Social Class Reproduction

Four Rules for Teaching Writing:
Image result for image: joy of writing
Always give writing assignments that

1. you will enjoy reading;
2. students will enjoy writing;
3. students will enjoy reading what others in the class have written
4. you will enjoy writing.

If any one of these conditions were not true, then it probably wasn't a very good assignment.

Advice I give to my students: When your words surprise you, you know you are writing.

Sunday, December 21, 2014

Being Single

You know you're single when you've moved to a new town and have gone for a bike ride and got a
flat tire five miles out and your expensive portable bike pump doesn't work and you're wearing road bike shoes.

--I know what I want for Christmas.

Saturday, December 6, 2014

Thinking Slowly

While I'm procrastinating on another project, my mind slipped (trying to avoid that other project), back to the struggle trope. One of my good friends said she had to struggle to read the Freirean quote on critical thinking that heads this blog. She said, "I slowed down to understand this challenging bit
of text.  I noticed two things.  First, I had to wrestle with the language to consider how to read “critical thinking-thinking”—which I like, as an expression, but it was a challenge to capture.  And I circled around the text to sort out the complicated constructions and to construct for myself the meaning.  I think reading can often be a 'struggle.'  So why not writing?"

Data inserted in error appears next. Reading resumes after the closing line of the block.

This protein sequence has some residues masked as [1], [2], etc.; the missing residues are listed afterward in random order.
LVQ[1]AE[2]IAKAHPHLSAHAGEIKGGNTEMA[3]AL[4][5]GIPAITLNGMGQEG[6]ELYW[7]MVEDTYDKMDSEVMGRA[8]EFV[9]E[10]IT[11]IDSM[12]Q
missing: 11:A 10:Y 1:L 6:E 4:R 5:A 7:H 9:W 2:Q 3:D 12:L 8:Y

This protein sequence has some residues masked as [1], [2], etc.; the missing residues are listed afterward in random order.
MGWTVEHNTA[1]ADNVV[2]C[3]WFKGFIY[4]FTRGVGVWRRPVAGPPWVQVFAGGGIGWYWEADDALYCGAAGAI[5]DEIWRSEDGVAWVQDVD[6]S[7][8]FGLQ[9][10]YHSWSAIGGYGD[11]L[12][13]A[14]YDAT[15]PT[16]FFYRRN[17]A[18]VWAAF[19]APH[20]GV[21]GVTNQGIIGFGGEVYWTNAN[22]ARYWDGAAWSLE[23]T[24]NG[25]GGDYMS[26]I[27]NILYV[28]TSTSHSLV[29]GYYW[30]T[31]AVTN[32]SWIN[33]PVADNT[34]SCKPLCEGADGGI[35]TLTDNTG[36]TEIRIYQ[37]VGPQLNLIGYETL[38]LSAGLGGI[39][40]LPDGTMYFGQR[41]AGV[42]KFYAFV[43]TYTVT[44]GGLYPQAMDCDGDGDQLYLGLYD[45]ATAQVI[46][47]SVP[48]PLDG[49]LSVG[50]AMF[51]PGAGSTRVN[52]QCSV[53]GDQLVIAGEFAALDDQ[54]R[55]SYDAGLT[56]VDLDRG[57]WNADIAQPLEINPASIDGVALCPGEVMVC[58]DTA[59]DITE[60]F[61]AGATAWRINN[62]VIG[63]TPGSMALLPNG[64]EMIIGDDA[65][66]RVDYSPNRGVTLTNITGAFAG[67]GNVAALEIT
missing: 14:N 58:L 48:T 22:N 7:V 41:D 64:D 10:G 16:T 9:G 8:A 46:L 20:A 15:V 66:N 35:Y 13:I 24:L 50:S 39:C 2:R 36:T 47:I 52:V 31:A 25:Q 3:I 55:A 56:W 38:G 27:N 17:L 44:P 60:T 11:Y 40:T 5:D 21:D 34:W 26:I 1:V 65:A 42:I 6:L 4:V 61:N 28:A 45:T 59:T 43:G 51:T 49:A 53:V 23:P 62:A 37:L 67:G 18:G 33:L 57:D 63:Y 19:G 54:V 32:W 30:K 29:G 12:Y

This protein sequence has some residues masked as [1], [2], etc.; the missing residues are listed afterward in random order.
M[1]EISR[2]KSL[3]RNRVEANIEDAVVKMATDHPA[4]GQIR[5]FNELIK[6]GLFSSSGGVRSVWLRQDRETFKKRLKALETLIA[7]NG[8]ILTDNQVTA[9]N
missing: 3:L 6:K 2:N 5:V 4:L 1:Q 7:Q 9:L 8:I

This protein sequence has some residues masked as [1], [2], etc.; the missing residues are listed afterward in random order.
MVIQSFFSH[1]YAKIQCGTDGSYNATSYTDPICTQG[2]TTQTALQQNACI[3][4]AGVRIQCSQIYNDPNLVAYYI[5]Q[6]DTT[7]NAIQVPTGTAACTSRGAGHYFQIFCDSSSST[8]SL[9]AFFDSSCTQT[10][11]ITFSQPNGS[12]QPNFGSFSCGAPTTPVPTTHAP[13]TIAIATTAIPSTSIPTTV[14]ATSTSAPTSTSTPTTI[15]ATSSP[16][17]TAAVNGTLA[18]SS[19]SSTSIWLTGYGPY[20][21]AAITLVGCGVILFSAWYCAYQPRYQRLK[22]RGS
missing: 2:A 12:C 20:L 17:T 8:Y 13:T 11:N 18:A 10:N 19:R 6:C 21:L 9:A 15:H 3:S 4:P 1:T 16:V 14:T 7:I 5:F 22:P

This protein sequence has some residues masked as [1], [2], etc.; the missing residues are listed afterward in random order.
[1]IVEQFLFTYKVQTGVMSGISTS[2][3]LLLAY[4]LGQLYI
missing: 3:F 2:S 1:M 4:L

Racing ahead in my mind, I can see this post is  going to be too long (and I need to get to that other project). I know I had to read Freire slowly when I first stumbled across him--as with my friend, Mary, I had to read forward and back, thinking through and digging into his ideas. It's worth analyzing why this passage and so much of the early Freire is difficult to read. The ideas are not complex--we're just not used to those thoughts--"an indivisible solidarity between the world and the people and admits of no dichotomy between them." OK--use of "dichotomy" is a bit problematic--Freire means a break, a division between opposing forces. In capitalist America (and particularly in Louisiana), we'll have some trouble with that concept--we're people, God's people, and he put the earth and animals (and the universe) here for us to use--the Universe is our Eden. So it's a bit difficult to imagine a stone as important as us.

I'm really procrastinating. I would enjoy, like Mary, going through this passage sentence by sentence. I have spent a class period with my students on this paragraph, slowing down, if you will, to read seriously, turning what might be a struggle into, well, into something else--a walk in a garden where friends sit on a stone bench and just talk and think about things. We don't have to get anywhere or do anything; we just consider, wonder.

I am wondering now whether struggle is a consequence of speed--and that we create struggle for our students by hurrying them, giving them lots to read and write and prove to us that they have read and written.

Let me offer a for-instance: why don't we spend more time having students write and read and respond (to what was said, not how it was said) to each other in class? Quiet time. Like in a garden. Music. Writing and responding to each other as pleasure.

I have to stop. I really have to get that work done.